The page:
Associate Salaries

Katten: Why Can’t You Set 2010 Salaries Already?

Katten logo.JPGIt’s March and Katten Muchin is coming into it like a very meek lamb. The firm froze salaries in 2009. So far in 2010, it has sent a series of memos trying to explain why it can’t get its act together. A tipster reports:

You may recall that most associates had their salaries frozen and then cut in 2009. We continue to receive frozen-then-cut salaries at this time, although the memos state that we will get retroactive payments back to January 1 on “any increase” that occurs. All the other Chicago firms have spoken (with double bumps), but Katten is waiting on something…we guess. At this point we’re wondering whether we’ll know our 2010 salaries in 2010!

Check out the memos. They’re a case study in “we’re waiting for others to tell us how to run our business.”


Back in January, Katten promised that they’d have their salary situation solved by now:

From: “Sergi, Vincent A. F.”
To: FRM-Associate
Date: Fri, 29 Jan 2010
Subject: Associate Base Compensation
RE: TO ALL ASSOCIATES FIRM-WIDE:
I would like to take this opportunity to thank each of you for your hard work and commitment in the last year. The Firm managed to have a relatively good year in a difficult economy and, as always, our Associates were a big part of our success. There are varying views on the economic outlook for 2010, but I am optimistic given a busy fourth quarter which continued into January.
A quick note with regard to compensation: Last month, we indicated that 2010 base compensation would be set this month as part of the 2009 Associate Compensation process. Unfortunately, we were unable to complete the base determination process in January, but expect to announce the 2010 scale by March 1, 2010. Increases will be retroactive to January 1, 2010.
Thanks again and I hope to hold Associate meetings in each office in the next few months to talk about compensation and other Firm issues.
VINCENT A.F. SERGI, ESQ.
National Managing Partner
Katten Muchin Rosenman LLP

I know law firm managers are busy. But isn’t determining how much employees should be paid a crucial job function? I’d love to see an associate email the partners something like this:

TO: Firm Management
FROM: Employee
RE: Time Entry
I would like to take this opportunity to thank you for giving me a place to work, replete with office supplies, fast computers, and nubile young secretaries of both genders.
Thanks for that.
Just FYI: I know you asked me to enter my time so that you can get the clients I work for to pay you. Yawn (j/k).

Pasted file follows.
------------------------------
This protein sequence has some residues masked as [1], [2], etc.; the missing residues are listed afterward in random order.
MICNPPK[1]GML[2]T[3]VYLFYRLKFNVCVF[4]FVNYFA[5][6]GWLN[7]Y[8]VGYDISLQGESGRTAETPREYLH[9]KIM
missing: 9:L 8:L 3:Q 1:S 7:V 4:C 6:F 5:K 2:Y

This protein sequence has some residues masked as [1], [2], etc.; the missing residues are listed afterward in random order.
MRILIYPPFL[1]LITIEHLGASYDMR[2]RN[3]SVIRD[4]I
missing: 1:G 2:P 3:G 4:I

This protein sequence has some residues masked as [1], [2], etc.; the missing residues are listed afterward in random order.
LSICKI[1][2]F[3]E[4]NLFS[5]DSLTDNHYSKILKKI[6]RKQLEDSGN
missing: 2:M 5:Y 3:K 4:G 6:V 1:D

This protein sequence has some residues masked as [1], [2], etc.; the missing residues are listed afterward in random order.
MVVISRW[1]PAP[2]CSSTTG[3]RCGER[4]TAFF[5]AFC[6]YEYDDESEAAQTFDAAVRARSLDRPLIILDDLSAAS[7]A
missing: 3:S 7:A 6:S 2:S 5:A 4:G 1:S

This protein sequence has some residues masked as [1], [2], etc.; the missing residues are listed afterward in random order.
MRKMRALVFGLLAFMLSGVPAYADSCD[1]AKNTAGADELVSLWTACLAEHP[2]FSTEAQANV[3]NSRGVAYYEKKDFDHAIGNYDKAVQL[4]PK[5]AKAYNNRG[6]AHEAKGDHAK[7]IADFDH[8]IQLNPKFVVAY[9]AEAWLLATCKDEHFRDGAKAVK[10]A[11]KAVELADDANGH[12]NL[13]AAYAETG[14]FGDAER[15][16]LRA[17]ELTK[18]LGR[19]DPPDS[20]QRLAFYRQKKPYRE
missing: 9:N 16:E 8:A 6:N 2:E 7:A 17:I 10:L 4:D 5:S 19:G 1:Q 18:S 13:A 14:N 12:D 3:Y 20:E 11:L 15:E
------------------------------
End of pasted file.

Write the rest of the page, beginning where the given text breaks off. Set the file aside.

Seriously though, I am sooo busy. Just totally slammed. I know you want to collect money on all these hours I’m billing, so I’ll try to help you out. I promise I’ll send my time in next month … or two months from now at the latest. I just need to figure out how much my peers and competitors are billing before I submit my time sheet.
HTH. Peace out.

Of course, if an associate made such a promise, you’d hope he or she would keep it. Katten doesn’t seem to be all that good at following up. Here’s the note Katten associates received this week:

From: “Sergi, Vincent A. F.”
To: FRM-Associate
Date: Mon, 1 Mar 2010
Subject: Associate Base Compensation – March 1, 2010 Update
The Associate Compensation Committee is still working on 2010 base compensation and should be done this Friday. We will have an announcement on Monday, March 8, at the latest.
VINCENT A.F. SERGI, ESQ.
National Managing Partner
Katten Muchin Rosenman LLP

What in the hell is Katten “working on” that takes months to complete? A tipster has an idea:

I have to assume that the only thing that could take this long is a Katten pay cut disguised as a merit system. Could you please tell them that I’m NOT BUYING IT no matter how much spin they put on the pitch.

It’s funny, many firms don’t seem to understand that their associates are pretty smart people. You can dress things up if you want, but most people are able to look at their paycheck, compare it the paycheck of a friend, and figure out if they are getting screwed over.
Algebra is the natural enemy of spin.
Earlier: Nationwide Pay Freeze Watch: Katten Muchin and Akerman Senterfitt

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